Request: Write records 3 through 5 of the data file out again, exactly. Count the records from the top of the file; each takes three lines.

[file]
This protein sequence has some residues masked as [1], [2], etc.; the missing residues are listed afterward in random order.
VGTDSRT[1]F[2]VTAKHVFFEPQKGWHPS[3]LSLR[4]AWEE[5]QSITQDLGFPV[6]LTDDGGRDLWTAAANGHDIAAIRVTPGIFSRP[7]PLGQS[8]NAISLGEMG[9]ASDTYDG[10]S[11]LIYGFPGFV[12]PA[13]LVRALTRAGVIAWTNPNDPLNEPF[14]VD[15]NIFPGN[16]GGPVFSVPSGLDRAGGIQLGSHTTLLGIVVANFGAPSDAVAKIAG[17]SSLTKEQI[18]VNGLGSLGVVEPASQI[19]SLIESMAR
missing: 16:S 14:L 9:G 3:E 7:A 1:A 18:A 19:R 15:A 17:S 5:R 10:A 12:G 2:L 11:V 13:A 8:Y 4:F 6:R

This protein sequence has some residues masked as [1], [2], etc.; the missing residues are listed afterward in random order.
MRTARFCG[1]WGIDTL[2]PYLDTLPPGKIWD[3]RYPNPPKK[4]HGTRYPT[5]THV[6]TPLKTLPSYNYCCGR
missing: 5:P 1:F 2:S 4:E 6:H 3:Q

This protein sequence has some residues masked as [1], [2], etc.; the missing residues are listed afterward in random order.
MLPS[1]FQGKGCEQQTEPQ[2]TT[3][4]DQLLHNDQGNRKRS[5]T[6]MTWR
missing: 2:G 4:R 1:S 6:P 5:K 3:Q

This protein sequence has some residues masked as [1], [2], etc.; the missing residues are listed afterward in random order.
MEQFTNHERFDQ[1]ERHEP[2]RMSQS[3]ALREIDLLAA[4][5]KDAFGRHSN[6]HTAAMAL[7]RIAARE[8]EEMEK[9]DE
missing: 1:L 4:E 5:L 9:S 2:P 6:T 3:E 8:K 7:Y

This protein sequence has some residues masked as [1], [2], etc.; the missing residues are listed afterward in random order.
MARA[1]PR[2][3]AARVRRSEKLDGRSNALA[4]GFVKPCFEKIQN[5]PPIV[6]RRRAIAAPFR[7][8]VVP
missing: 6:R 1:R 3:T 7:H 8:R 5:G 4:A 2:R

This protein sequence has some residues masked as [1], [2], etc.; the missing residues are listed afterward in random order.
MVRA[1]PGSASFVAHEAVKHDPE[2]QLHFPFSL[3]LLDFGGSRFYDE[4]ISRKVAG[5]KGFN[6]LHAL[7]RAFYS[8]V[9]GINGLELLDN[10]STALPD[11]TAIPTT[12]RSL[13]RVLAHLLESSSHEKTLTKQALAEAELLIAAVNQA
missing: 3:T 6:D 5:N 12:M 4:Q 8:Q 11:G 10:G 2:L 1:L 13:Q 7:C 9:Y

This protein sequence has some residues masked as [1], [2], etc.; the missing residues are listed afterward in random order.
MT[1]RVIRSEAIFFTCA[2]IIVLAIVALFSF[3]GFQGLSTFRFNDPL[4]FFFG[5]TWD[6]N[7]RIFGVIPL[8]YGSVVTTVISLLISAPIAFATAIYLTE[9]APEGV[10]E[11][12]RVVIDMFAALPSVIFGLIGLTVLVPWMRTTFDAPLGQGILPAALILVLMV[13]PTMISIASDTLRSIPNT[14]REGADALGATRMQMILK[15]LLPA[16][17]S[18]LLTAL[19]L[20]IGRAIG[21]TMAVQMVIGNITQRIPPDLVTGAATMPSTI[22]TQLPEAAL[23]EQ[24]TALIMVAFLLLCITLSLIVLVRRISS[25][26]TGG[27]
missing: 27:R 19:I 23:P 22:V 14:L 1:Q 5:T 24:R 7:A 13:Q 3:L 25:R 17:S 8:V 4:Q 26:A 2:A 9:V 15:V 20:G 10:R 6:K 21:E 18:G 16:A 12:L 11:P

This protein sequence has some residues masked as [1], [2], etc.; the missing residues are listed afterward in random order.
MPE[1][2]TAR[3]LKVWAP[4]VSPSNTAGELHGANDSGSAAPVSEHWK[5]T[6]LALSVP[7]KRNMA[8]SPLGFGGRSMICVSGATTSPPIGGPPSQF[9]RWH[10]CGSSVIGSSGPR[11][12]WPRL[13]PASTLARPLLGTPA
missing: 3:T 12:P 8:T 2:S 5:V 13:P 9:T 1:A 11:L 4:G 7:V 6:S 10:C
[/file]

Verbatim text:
This protein sequence has some residues masked as [1], [2], etc.; the missing residues are listed afterward in random order.
MLPS[1]FQGKGCEQQTEPQ[2]TT[3][4]DQLLHNDQGNRKRS[5]T[6]MTWR
missing: 2:G 4:R 1:S 6:P 5:K 3:Q

This protein sequence has some residues masked as [1], [2], etc.; the missing residues are listed afterward in random order.
MEQFTNHERFDQ[1]ERHEP[2]RMSQS[3]ALREIDLLAA[4][5]KDAFGRHSN[6]HTAAMAL[7]RIAARE[8]EEMEK[9]DE
missing: 1:L 4:E 5:L 9:S 2:P 6:T 3:E 8:K 7:Y

This protein sequence has some residues masked as [1], [2], etc.; the missing residues are listed afterward in random order.
MARA[1]PR[2][3]AARVRRSEKLDGRSNALA[4]GFVKPCFEKIQN[5]PPIV[6]RRRAIAAPFR[7][8]VVP
missing: 6:R 1:R 3:T 7:H 8:R 5:G 4:A 2:R